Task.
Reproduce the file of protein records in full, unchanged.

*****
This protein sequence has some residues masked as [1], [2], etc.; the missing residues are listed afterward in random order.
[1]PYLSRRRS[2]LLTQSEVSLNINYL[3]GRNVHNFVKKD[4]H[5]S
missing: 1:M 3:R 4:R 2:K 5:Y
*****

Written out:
This protein sequence has some residues masked as [1], [2], etc.; the missing residues are listed afterward in random order.
[1]PYLSRRRS[2]LLTQSEVSLNINYL[3]GRNVHNFVKKD[4]H[5]S
missing: 1:M 3:R 4:R 2:K 5:Y